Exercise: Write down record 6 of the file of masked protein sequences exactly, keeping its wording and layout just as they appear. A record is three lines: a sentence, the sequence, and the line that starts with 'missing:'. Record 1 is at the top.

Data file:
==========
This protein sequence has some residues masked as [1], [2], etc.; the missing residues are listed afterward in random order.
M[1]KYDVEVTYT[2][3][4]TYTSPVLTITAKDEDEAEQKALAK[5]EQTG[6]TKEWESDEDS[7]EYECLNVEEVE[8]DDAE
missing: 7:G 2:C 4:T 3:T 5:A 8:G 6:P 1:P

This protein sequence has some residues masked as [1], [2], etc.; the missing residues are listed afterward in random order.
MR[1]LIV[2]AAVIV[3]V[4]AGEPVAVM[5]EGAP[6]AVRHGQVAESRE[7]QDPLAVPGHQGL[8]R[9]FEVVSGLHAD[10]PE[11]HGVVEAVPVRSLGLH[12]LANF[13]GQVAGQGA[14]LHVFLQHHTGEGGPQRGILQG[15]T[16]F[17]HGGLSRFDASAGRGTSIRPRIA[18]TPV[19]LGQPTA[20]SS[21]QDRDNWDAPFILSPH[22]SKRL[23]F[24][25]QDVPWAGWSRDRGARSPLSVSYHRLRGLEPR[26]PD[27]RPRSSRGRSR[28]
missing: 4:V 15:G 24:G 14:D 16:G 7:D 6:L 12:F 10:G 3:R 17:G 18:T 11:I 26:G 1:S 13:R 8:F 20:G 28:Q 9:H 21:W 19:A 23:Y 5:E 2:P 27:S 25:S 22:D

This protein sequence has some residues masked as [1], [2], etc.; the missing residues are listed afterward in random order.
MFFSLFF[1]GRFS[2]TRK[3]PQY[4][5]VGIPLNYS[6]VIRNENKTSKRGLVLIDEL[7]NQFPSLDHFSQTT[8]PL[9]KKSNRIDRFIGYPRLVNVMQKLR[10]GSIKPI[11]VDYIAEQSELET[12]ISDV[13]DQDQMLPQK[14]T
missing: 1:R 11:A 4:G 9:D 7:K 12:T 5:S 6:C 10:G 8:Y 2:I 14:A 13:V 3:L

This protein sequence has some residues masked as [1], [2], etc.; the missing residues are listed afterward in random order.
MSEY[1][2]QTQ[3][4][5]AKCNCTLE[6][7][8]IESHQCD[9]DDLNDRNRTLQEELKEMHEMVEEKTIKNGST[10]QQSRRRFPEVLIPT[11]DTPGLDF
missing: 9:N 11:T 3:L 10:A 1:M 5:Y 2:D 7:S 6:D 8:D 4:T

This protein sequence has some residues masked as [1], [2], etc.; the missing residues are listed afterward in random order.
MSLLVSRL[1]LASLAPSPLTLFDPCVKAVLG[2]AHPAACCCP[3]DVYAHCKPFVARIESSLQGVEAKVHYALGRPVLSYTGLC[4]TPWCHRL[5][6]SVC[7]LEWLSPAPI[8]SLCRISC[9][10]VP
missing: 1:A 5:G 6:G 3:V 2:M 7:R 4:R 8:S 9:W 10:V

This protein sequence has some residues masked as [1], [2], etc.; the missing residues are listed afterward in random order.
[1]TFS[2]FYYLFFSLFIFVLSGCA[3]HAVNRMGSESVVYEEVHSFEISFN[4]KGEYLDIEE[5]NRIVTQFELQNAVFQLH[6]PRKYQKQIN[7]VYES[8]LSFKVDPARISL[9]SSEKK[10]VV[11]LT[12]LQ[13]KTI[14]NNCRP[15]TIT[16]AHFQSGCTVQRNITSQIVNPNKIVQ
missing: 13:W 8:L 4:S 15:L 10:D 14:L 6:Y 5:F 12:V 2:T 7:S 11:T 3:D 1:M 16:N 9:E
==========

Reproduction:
This protein sequence has some residues masked as [1], [2], etc.; the missing residues are listed afterward in random order.
[1]TFS[2]FYYLFFSLFIFVLSGCA[3]HAVNRMGSESVVYEEVHSFEISFN[4]KGEYLDIEE[5]NRIVTQFELQNAVFQLH[6]PRKYQKQIN[7]VYES[8]LSFKVDPARISL[9]SSEKK[10]VV[11]LT[12]LQ[13]KTI[14]NNCRP[15]TIT[16]AHFQSGCTVQRNITSQIVNPNKIVQ
missing: 13:W 8:L 4:S 15:L 10:D 14:L 6:Y 5:F 12:V 2:T 7:S 11:T 3:D 1:M 16:N 9:E